RICHMOND, VA (WWBT) – 12 On Your Side helped a senior citizen get $100 back from Suntrust 2days ago. Maybe you saw her story. Mary Johnson called 12 after, she says, the teller passed her a phony one hundred dollar bill. We didn't know for sure if she was told by the bank that the counterfeit bill would be replaced with a real one, but Mary Johnson knows now - and she's very happy.
"I'm glad. I'm happy that I got Channel 12 on my side," Mary said.
Mary Johnson is all smiles now. We caught up with her today. We were there, when Mary walked out of Suntrust, 1801 West Broad. The manger wrote her a check for one hundred dollars replacing a counterfeit bill.
"I told them I don't want your checks. Give me all $20 and let me see your marker," said Mary.
Mary says she wrote 7 different agencies, including the B.B.B, the Comptroller of Currency, and then she called 12 for help, because no one else would. She believes the bogus bill was passed to her when she cashed her social security check, the day after New Year. She withdrew eight, one hundred dollar bills. The fake bill was discovered when Mary tried to make a deposit at a Wells Fargo bank.
"She said, 'Ms. Johnson, we only can deposit $700.' I said 'what are you talking about?' She said 'because one of your bills a counterfeit,'" Mary told us.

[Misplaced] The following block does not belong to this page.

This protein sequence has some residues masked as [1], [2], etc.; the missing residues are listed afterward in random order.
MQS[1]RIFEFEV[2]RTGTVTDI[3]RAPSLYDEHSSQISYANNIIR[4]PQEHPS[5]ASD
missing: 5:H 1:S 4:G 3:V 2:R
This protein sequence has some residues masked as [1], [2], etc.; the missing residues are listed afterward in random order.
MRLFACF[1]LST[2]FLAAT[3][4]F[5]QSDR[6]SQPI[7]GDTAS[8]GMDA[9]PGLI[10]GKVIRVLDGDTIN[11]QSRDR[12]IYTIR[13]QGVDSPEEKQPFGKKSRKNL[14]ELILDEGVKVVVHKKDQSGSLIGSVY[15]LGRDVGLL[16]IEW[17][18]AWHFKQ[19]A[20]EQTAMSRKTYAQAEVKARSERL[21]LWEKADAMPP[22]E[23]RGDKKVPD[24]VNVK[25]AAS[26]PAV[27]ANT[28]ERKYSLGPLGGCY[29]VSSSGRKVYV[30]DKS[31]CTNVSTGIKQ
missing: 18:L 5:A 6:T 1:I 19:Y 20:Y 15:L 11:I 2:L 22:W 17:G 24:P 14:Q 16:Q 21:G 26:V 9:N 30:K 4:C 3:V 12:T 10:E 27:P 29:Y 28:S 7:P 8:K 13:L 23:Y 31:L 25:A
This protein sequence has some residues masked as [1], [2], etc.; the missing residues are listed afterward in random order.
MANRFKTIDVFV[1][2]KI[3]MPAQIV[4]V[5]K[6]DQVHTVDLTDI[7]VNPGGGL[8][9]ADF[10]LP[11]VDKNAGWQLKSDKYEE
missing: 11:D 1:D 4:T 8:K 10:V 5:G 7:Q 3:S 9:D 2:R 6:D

The whole transaction was unsettling Mary says. She ended up calling the police on herself. Four officers showed up. The Suntrust bank manager confiscated the counterfeit and made it clear; the bank was not taking the loss.
"It's not right. I get a social security check. I can't afford to lose a hundred dollars," she said.
I called Suntrust and the Secret Service. Suntrust declined to comment on camera. It emailed a statement that said "Our frontline teammates are trained in identifying counterfeit money ... While we typically don't exchange bills that have been out of our possession, we have chosen to make an exception, and will make our client whole."
"Channel 12 came and listened to my story. Then they called me back I think it was two days later and told me I would get my money after I was on TV. I said, 'Thank you Jesus,'" said Mary.
Mary tells me the Suntrust bank manager left her a message after my story aired Tuesday. She says no one apologized but, she's glad to have her money.